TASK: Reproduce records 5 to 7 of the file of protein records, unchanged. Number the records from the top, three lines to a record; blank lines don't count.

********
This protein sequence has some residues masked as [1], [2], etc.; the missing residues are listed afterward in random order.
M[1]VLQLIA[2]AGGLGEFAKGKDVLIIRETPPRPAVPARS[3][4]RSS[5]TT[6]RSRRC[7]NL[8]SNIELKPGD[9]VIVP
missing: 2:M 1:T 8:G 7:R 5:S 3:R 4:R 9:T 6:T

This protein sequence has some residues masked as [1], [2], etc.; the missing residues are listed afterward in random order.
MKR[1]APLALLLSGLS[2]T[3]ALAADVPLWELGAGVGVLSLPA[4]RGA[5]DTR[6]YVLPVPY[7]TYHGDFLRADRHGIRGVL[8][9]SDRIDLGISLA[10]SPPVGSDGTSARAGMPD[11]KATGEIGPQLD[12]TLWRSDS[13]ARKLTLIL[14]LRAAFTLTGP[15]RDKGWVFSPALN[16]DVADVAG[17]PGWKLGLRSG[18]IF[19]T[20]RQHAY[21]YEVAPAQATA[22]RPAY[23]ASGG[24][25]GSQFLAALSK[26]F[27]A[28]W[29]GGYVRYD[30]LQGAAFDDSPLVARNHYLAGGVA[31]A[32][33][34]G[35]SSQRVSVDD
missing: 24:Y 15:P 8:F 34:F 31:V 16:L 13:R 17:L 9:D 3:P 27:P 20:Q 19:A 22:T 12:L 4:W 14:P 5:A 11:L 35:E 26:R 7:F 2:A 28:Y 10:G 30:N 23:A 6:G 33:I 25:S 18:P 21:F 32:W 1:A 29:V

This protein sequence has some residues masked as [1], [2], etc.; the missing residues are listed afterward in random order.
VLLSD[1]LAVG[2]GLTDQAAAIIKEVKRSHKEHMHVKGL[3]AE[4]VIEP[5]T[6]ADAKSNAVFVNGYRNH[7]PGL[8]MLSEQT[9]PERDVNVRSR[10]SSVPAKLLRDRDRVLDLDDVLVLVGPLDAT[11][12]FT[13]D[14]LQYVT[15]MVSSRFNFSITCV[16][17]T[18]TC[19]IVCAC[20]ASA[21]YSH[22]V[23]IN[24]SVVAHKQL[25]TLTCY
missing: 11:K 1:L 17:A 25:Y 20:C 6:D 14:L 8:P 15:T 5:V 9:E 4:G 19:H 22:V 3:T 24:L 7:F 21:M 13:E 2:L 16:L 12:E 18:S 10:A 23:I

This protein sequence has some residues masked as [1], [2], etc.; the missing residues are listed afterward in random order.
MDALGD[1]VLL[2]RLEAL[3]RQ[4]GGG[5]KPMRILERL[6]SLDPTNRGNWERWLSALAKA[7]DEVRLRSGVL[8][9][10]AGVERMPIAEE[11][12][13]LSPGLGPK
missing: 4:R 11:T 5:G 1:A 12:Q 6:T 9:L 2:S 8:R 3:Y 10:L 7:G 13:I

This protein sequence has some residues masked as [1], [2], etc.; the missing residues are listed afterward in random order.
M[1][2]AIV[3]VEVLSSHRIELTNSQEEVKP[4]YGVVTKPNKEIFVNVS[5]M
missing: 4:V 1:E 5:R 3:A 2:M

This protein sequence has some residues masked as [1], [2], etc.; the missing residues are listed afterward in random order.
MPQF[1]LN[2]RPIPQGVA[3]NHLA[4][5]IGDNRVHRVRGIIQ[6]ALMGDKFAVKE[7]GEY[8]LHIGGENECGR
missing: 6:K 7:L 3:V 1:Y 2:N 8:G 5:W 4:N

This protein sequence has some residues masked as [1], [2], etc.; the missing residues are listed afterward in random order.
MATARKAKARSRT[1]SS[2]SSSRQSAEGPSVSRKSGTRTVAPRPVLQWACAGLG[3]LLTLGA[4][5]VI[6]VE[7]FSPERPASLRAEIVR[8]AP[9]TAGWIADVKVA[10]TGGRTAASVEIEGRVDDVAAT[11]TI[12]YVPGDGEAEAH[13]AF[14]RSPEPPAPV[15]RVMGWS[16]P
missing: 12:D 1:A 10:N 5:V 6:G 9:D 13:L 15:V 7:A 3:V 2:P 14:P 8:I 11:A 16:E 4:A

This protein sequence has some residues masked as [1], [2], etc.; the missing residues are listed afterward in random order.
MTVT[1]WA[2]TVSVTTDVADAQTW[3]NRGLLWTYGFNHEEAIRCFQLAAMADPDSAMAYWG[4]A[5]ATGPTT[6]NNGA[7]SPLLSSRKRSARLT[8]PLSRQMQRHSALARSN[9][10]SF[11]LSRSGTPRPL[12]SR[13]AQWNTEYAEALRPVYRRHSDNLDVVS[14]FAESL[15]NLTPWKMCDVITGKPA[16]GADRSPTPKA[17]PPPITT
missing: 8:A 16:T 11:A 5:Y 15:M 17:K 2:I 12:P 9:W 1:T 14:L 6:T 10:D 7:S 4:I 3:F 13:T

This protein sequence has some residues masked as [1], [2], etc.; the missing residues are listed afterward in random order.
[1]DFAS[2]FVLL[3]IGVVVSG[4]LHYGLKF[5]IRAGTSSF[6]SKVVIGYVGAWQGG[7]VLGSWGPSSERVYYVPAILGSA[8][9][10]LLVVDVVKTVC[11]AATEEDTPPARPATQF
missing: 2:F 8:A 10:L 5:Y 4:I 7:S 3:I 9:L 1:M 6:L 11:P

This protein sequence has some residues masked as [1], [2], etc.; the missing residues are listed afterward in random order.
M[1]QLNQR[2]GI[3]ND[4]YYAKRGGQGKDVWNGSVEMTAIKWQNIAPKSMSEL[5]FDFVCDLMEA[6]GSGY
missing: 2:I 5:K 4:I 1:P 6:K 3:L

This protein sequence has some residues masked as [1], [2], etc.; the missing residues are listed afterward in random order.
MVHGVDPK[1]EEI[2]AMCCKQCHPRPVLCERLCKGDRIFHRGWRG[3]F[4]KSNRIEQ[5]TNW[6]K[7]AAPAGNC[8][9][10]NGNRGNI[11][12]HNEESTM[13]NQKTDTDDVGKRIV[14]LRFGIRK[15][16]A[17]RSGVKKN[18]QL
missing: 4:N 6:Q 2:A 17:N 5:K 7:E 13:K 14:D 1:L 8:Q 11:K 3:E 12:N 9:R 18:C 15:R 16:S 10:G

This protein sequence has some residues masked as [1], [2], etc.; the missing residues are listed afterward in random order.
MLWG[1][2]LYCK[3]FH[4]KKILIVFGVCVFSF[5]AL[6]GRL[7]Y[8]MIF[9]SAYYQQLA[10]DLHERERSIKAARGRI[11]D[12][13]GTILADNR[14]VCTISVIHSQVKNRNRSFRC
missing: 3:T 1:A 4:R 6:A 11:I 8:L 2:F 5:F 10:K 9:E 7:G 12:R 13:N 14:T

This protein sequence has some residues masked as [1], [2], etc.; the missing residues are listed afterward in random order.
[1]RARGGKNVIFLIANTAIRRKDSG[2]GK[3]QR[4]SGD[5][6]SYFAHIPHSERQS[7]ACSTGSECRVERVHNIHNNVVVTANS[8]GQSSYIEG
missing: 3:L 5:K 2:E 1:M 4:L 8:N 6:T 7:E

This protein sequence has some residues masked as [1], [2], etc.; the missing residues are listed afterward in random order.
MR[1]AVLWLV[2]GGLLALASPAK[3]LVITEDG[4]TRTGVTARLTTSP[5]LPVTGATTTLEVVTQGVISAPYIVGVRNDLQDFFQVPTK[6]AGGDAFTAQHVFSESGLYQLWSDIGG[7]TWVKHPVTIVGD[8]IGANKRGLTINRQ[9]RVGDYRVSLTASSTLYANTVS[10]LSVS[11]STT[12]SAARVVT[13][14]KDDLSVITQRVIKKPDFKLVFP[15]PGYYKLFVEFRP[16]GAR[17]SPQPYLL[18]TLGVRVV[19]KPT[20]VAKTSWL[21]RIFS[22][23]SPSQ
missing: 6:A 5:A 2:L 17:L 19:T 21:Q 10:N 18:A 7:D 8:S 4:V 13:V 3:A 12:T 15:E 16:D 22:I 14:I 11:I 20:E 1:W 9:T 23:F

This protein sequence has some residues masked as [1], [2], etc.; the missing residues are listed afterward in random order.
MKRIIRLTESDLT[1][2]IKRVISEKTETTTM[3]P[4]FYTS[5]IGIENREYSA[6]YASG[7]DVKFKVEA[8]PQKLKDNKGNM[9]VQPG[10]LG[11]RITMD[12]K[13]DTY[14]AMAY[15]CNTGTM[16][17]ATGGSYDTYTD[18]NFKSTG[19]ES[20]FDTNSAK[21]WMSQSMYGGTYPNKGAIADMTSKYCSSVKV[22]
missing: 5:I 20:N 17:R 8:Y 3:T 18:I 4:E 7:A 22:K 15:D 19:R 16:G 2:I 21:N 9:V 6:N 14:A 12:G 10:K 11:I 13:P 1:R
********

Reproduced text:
This protein sequence has some residues masked as [1], [2], etc.; the missing residues are listed afterward in random order.
M[1][2]AIV[3]VEVLSSHRIELTNSQEEVKP[4]YGVVTKPNKEIFVNVS[5]M
missing: 4:V 1:E 5:R 3:A 2:M

This protein sequence has some residues masked as [1], [2], etc.; the missing residues are listed afterward in random order.
MPQF[1]LN[2]RPIPQGVA[3]NHLA[4][5]IGDNRVHRVRGIIQ[6]ALMGDKFAVKE[7]GEY[8]LHIGGENECGR
missing: 6:K 7:L 3:V 1:Y 2:N 8:G 5:W 4:N

This protein sequence has some residues masked as [1], [2], etc.; the missing residues are listed afterward in random order.
MATARKAKARSRT[1]SS[2]SSSRQSAEGPSVSRKSGTRTVAPRPVLQWACAGLG[3]LLTLGA[4][5]VI[6]VE[7]FSPERPASLRAEIVR[8]AP[9]TAGWIADVKVA[10]TGGRTAASVEIEGRVDDVAAT[11]TI[12]YVPGDGEAEAH[13]AF[14]RSPEPPAPV[15]RVMGWS[16]P
missing: 12:D 1:A 10:N 5:V 6:G 9:D 13:L 15:V 7:A 3:V 2:P 14:P 8:I 11:A 16:E 4:A